After the plan Alekhine tried in the game (...g7-g5 and ...f5-f4) his bishop wasn't going to be bad and never was anyway, the important thing was as he mentioned the activity of his other pieces, plus his advantage in space on the kingside. In the notes provided above by <acirce> we see that even this shouldn't have been enough to win if White had defended more strongly, in spite of Alekhine's comment that <...With correct play, these points should ensure a win".> It looks like the analysis done by Shereshevsky and Kasparov gets at the truth of the position.

Mar-20-12  King Sacrificer: Thanks King Death.
Premium Chessgames Member
  Penguincw: Alekhine must've played like Capablanca here.
Feb-05-13  kubiyak: Great that chess players are open to questioning the wisdom of the ancients. Unfortunately in too many other fields the wisdom of the ancients is respected and adhered to too severely.
Oct-13-15  Biroldo: To be honest, I don't think black's bishop ever to be considered "bad", since all of the kingside pawns were completely mobile and a state change would be a matter of time. The retreat 28...Bc8 was perhaps made thinking in avoiding a draw, which could possibly come in a rook-and-pawn ending, despite pawn majorities.
Oct-13-15  Calli: So none of the annotators mention that Yates has 14.Nf4! with an advantage?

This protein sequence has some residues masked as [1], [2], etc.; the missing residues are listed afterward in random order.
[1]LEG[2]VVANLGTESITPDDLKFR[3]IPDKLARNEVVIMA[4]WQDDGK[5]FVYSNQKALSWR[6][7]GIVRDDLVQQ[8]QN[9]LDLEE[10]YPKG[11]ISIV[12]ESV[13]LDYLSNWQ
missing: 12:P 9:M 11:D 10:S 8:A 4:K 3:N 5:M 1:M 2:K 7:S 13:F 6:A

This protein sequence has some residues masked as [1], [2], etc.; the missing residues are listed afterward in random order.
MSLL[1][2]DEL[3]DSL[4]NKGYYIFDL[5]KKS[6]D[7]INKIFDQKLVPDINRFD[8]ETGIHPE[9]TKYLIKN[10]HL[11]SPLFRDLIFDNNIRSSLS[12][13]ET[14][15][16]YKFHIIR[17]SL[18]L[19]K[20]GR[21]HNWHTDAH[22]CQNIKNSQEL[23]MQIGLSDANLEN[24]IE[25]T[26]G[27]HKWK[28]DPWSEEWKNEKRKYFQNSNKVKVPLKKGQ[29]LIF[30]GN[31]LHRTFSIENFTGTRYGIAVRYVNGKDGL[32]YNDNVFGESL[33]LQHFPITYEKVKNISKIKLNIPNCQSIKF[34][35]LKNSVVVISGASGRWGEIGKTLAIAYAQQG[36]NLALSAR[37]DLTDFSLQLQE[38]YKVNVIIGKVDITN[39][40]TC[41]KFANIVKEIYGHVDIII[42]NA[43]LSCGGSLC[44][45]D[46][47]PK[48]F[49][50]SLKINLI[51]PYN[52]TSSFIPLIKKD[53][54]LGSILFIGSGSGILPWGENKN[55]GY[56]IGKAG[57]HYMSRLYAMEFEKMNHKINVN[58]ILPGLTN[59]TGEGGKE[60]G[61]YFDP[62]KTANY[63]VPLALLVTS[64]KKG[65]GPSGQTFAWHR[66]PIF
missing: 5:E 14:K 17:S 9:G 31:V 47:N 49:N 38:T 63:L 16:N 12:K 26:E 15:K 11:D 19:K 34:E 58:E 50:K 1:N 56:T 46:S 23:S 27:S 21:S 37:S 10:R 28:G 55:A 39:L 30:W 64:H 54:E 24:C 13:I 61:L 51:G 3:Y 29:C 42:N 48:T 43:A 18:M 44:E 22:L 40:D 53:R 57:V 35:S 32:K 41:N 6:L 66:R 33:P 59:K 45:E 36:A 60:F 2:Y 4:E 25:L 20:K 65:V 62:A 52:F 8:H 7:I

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Premium Chessgames Member
  Gregor Samsa Mendel: <Calli>--Alekhine himself mentions 14 Nf4 in his "My Best Games of Chess 1908-1923."
Oct-14-15  Calli: Okay, finally found my copy of the book. AA gives 14.Nf4 Qf7 15.b5 Ne7 16.b6 axb6 17.Bb5+ Nc6 18.Qd3 Be6 19.Nxe6 Qxe6 20.Qc3! Bd8! "Black can defend himself in a satisfactory way" But this is really bad anaysis since in the position after Bd8??

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Now, 21.Rxe5 clearly wins. Instead of 16.b6, it appears that 16.Bb2! wins because now if exf4 then the b6 line is hard for Black to handle.

Oct-15-15  aliejin: "Okay, finally found my copy of the book." ?

In his book "My best games
1908-1923 The great Alekhine criticism
the play of yates and gives the following line
as favoring white:
4.Nf4 QF7 15.b5 16.b6 axb6 Ne7 17.Bb5 + Nc6 18.Qd3! ... "Setting the King and finally leaving white with
great oppurtunity to attack "

Jun-06-17  Leole: My version is(My Best Games of Chess 1908-1937, Russel Enterprises): "More energetic was 14.Nf4 Qf7 15.b5! Ne7 16.b6! axb6 17.Bb5+ Nc6 18.Qd3, definitely fixing the hostile king, with excellent chances of attack."
Nov-07-20  Eric Farley: In Alekhine's "My Best Games of Chess" Alekhine gives 42....Kc5 and not Ke5. It makes much better sense.
May-03-21  SymphonicKnight: Kasparov attaches an ?! to 28.Bc4?! and to 29.a4?!, but Stockfish recommends both moves. The critical mistake that Yates makes to lose this game is 36.Rxc6? Kasparov is correct here in saying that if 36.bxc6! there is no question of black winning. It would likely be a draw. 38.Rc5+? (Kd2!) just make the descent faster for Yates.
Premium Chessgames Member
  perfidious: <Penguincw: Alekhine must've played like Capablanca here.>

He would, in time, have to master his great opponent's style of play in order to have any chance of overcoming him at Buenos Aires.

Premium Chessgames Member
  TOTHZAHU: 36...Be6 is not losing, leads to a draw as well after 37. c7, Be8 (Fritz)